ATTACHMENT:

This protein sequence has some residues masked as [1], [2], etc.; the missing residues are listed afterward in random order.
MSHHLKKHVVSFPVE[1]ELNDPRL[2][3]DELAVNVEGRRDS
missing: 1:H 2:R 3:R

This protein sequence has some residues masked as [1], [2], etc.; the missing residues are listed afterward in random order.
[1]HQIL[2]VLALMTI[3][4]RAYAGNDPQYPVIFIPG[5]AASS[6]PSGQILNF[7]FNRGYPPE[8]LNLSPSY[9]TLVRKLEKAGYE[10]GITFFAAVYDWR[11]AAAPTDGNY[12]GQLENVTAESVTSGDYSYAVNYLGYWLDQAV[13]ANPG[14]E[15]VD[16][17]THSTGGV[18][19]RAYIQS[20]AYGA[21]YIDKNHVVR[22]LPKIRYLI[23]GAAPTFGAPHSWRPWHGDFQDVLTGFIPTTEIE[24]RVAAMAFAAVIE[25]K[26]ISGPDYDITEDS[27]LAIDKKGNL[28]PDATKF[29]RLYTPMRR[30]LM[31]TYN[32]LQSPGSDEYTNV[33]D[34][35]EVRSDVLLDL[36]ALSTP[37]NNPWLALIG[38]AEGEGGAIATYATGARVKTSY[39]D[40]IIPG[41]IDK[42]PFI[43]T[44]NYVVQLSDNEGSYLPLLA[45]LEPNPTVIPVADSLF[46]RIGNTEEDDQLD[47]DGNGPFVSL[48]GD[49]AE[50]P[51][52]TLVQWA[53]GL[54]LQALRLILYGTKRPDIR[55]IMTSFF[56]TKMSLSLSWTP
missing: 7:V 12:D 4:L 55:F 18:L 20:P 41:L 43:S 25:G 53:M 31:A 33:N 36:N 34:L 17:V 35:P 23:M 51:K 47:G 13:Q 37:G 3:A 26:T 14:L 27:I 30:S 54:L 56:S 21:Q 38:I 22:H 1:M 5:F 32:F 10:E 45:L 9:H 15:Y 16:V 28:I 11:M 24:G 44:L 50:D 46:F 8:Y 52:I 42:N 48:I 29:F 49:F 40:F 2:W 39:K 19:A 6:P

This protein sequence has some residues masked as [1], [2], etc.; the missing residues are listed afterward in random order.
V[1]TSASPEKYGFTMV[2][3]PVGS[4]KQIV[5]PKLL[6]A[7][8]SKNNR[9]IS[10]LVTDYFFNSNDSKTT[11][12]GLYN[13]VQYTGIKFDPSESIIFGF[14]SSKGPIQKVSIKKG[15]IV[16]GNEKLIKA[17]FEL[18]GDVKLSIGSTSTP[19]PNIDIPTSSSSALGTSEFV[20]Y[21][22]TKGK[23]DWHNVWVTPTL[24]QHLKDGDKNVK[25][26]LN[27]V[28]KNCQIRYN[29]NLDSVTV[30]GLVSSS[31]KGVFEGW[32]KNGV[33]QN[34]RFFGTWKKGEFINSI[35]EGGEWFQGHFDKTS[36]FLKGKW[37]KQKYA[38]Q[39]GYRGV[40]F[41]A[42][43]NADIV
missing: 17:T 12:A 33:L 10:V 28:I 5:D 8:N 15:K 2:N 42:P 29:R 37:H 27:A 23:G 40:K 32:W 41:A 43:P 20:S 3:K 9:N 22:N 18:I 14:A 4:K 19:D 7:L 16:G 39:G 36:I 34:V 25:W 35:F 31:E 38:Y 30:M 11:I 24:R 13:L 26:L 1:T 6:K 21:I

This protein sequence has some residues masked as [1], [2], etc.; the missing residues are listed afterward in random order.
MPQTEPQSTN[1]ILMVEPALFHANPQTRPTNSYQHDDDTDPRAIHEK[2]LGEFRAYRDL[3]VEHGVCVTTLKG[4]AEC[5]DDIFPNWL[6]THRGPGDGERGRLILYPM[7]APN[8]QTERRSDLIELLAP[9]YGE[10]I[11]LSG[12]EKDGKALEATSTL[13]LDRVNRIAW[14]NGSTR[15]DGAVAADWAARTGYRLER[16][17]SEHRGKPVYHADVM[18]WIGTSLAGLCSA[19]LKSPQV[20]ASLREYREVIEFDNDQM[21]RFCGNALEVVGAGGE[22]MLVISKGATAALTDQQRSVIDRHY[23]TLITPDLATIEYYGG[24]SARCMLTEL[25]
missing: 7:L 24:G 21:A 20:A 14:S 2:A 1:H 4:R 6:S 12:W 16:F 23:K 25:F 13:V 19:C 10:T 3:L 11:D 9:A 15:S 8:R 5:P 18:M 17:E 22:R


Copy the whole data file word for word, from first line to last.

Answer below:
This protein sequence has some residues masked as [1], [2], etc.; the missing residues are listed afterward in random order.
MSHHLKKHVVSFPVE[1]ELNDPRL[2][3]DELAVNVEGRRDS
missing: 1:H 2:R 3:R

This protein sequence has some residues masked as [1], [2], etc.; the missing residues are listed afterward in random order.
[1]HQIL[2]VLALMTI[3][4]RAYAGNDPQYPVIFIPG[5]AASS[6]PSGQILNF[7]FNRGYPPE[8]LNLSPSY[9]TLVRKLEKAGYE[10]GITFFAAVYDWR[11]AAAPTDGNY[12]GQLENVTAESVTSGDYSYAVNYLGYWLDQAV[13]ANPG[14]E[15]VD[16][17]THSTGGV[18][19]RAYIQS[20]AYGA[21]YIDKNHVVR[22]LPKIRYLI[23]GAAPTFGAPHSWRPWHGDFQDVLTGFIPTTEIE[24]RVAAMAFAAVIE[25]K[26]ISGPDYDITEDS[27]LAIDKKGNL[28]PDATKF[29]RLYTPMRR[30]LM[31]TYN[32]LQSPGSDEYTNV[33]D[34][35]EVRSDVLLDL[36]ALSTP[37]NNPWLALIG[38]AEGEGGAIATYATGARVKTSY[39]D[40]IIPG[41]IDK[42]PFI[43]T[44]NYVVQLSDNEGSYLPLLA[45]LEPNPTVIPVADSLF[46]RIGNTEEDDQLD[47]DGNGPFVSL[48]GD[49]AE[50]P[51][52]TLVQWA[53]GL[54]LQALRLILYGTKRPDIR[55]IMTSFF[56]TKMSLSLSWTP
missing: 7:V 12:D 4:L 55:F 18:L 20:P 41:L 43:S 25:G 53:M 31:A 33:N 36:N 34:L 17:V 35:P 23:M 51:K 47:G 13:Q 37:G 3:A 26:T 14:L 27:I 30:S 54:L 56:S 21:Q 38:I 22:H 1:M 5:F 32:F 10:E 45:L 9:H 15:Y 16:V 28:I 11:M 24:G 44:L 50:D 46:F 8:Y 52:I 42:N 48:I 29:F 49:F 40:F 2:W 39:K 19:A 6:P

This protein sequence has some residues masked as [1], [2], etc.; the missing residues are listed afterward in random order.
V[1]TSASPEKYGFTMV[2][3]PVGS[4]KQIV[5]PKLL[6]A[7][8]SKNNR[9]IS[10]LVTDYFFNSNDSKTT[11][12]GLYN[13]VQYTGIKFDPSESIIFGF[14]SSKGPIQKVSIKKG[15]IV[16]GNEKLIKA[17]FEL[18]GDVKLSIGSTSTP[19]PNIDIPTSSSSALGTSEFV[20]Y[21][22]TKGK[23]DWHNVWVTPTL[24]QHLKDGDKNVK[25][26]LN[27]V[28]KNCQIRYN[29]NLDSVTV[30]GLVSSS[31]KGVFEGW[32]KNGV[33]QN[34]RFFGTWKKGEFINSI[35]EGGEWFQGHFDKTS[36]FLKGKW[37]KQKYA[38]Q[39]GYRGV[40]F[41]A[42][43]NADIV
missing: 17:T 12:A 33:L 10:V 28:I 5:D 8:N 15:K 2:N 42:P 29:R 37:H 27:A 23:G 40:K 32:W 41:A 43:P 20:S 3:K 9:N 22:N 18:I 14:A 4:K 19:D 7:L 16:G 39:G 36:I 34:V 25:W 35:F 31:E 38:Y 30:M 11:I 24:R 13:L 26:L 1:T 6:K 21:I

This protein sequence has some residues masked as [1], [2], etc.; the missing residues are listed afterward in random order.
MPQTEPQSTN[1]ILMVEPALFHANPQTRPTNSYQHDDDTDPRAIHEK[2]LGEFRAYRDL[3]VEHGVCVTTLKG[4]AEC[5]DDIFPNWL[6]THRGPGDGERGRLILYPM[7]APN[8]QTERRSDLIELLAP[9]YGE[10]I[11]LSG[12]EKDGKALEATSTL[13]LDRVNRIAW[14]NGSTR[15]DGAVAADWAARTGYRLER[16][17]SEHRGKPVYHADVM[18]WIGTSLAGLCSA[19]LKSPQV[20]ASLREYREVIEFDNDQM[21]RFCGNALEVVGAGGE[22]MLVISKGATAALTDQQRSVIDRHY[23]TLITPDLATIEYYGG[24]SARCMLTEL[25]
missing: 7:L 24:G 21:A 20:A 14:S 2:A 1:H 4:R 6:S 12:W 16:F 23:K 25:F 13:V 19:C 10:T 3:L 11:D 9:A 15:S 8:R 5:P 18:M 17:E 22:R